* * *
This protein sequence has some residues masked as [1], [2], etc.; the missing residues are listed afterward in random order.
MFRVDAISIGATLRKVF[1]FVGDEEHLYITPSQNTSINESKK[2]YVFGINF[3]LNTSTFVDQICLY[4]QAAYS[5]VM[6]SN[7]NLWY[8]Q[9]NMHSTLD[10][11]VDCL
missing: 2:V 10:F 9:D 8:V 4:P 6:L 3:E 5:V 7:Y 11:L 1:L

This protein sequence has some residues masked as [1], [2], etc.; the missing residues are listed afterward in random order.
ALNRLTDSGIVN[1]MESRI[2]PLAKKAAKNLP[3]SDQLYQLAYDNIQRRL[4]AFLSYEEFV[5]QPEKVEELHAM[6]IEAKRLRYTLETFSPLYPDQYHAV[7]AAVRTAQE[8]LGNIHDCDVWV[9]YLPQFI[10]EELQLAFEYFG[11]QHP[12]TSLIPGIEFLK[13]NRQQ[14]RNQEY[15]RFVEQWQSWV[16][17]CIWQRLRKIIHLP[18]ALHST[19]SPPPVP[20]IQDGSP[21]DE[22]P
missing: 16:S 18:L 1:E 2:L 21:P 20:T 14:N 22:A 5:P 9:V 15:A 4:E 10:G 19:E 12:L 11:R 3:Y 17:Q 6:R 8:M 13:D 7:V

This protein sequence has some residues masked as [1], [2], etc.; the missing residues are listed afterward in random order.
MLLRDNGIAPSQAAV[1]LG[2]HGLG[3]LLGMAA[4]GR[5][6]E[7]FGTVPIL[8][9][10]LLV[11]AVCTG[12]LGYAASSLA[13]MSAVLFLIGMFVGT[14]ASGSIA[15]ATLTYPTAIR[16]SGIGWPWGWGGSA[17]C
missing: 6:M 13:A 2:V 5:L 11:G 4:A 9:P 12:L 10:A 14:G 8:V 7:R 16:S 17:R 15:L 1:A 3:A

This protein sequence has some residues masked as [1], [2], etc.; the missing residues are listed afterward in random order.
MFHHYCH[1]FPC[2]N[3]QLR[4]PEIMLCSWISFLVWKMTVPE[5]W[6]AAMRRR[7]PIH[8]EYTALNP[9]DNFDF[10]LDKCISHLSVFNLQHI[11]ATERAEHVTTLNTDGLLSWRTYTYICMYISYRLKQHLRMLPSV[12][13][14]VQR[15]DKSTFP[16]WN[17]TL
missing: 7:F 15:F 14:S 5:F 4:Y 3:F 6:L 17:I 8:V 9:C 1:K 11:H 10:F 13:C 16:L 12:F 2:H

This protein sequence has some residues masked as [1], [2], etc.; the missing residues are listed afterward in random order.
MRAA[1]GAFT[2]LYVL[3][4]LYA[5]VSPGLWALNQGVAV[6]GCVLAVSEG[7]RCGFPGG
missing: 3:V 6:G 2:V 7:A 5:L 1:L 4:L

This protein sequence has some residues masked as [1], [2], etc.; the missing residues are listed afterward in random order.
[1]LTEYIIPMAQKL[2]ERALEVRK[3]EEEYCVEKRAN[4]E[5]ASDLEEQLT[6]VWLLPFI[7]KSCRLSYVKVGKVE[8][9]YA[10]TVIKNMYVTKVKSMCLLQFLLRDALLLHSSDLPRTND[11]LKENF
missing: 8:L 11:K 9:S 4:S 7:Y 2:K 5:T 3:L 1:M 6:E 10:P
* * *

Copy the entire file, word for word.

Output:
This protein sequence has some residues masked as [1], [2], etc.; the missing residues are listed afterward in random order.
MFRVDAISIGATLRKVF[1]FVGDEEHLYITPSQNTSINESKK[2]YVFGINF[3]LNTSTFVDQICLY[4]QAAYS[5]VM[6]SN[7]NLWY[8]Q[9]NMHSTLD[10][11]VDCL
missing: 2:V 10:F 9:D 8:V 4:P 6:L 3:E 5:V 7:Y 11:L 1:L

This protein sequence has some residues masked as [1], [2], etc.; the missing residues are listed afterward in random order.
ALNRLTDSGIVN[1]MESRI[2]PLAKKAAKNLP[3]SDQLYQLAYDNIQRRL[4]AFLSYEEFV[5]QPEKVEELHAM[6]IEAKRLRYTLETFSPLYPDQYHAV[7]AAVRTAQE[8]LGNIHDCDVWV[9]YLPQFI[10]EELQLAFEYFG[11]QHP[12]TSLIPGIEFLK[13]NRQQ[14]RNQEY[15]RFVEQWQSWV[16][17]CIWQRLRKIIHLP[18]ALHST[19]SPPPVP[20]IQDGSP[21]DE[22]P
missing: 16:S 18:L 1:E 2:L 21:P 20:T 14:N 22:A 5:P 9:V 15:A 4:E 10:G 19:E 12:L 11:R 3:Y 17:Q 6:R 8:M 13:D 7:V

This protein sequence has some residues masked as [1], [2], etc.; the missing residues are listed afterward in random order.
MLLRDNGIAPSQAAV[1]LG[2]HGLG[3]LLGMAA[4]GR[5][6]E[7]FGTVPIL[8][9][10]LLV[11]AVCTG[12]LGYAASSLA[13]MSAVLFLIGMFVGT[14]ASGSIA[15]ATLTYPTAIR[16]SGIGWPWGWGGSA[17]C
missing: 6:M 13:A 2:V 5:L 11:G 4:A 9:P 12:L 10:A 14:G 8:V 7:R 16:S 17:R 15:L 1:A 3:A

This protein sequence has some residues masked as [1], [2], etc.; the missing residues are listed afterward in random order.
MFHHYCH[1]FPC[2]N[3]QLR[4]PEIMLCSWISFLVWKMTVPE[5]W[6]AAMRRR[7]PIH[8]EYTALNP[9]DNFDF[10]LDKCISHLSVFNLQHI[11]ATERAEHVTTLNTDGLLSWRTYTYICMYISYRLKQHLRMLPSV[12][13][14]VQR[15]DKSTFP[16]WN[17]TL
missing: 7:F 15:F 14:S 5:F 4:Y 3:F 6:L 17:I 8:V 9:C 1:K 11:H 10:F 13:C 16:L 12:F 2:H

This protein sequence has some residues masked as [1], [2], etc.; the missing residues are listed afterward in random order.
MRAA[1]GAFT[2]LYVL[3][4]LYA[5]VSPGLWALNQGVAV[6]GCVLAVSEG[7]RCGFPGG
missing: 3:V 6:G 2:V 7:A 5:L 1:L 4:L

This protein sequence has some residues masked as [1], [2], etc.; the missing residues are listed afterward in random order.
[1]LTEYIIPMAQKL[2]ERALEVRK[3]EEEYCVEKRAN[4]E[5]ASDLEEQLT[6]VWLLPFI[7]KSCRLSYVKVGKVE[8][9]YA[10]TVIKNMYVTKVKSMCLLQFLLRDALLLHSSDLPRTND[11]LKENF
missing: 8:L 11:K 9:S 4:S 7:Y 2:K 5:T 3:L 1:M 6:E 10:P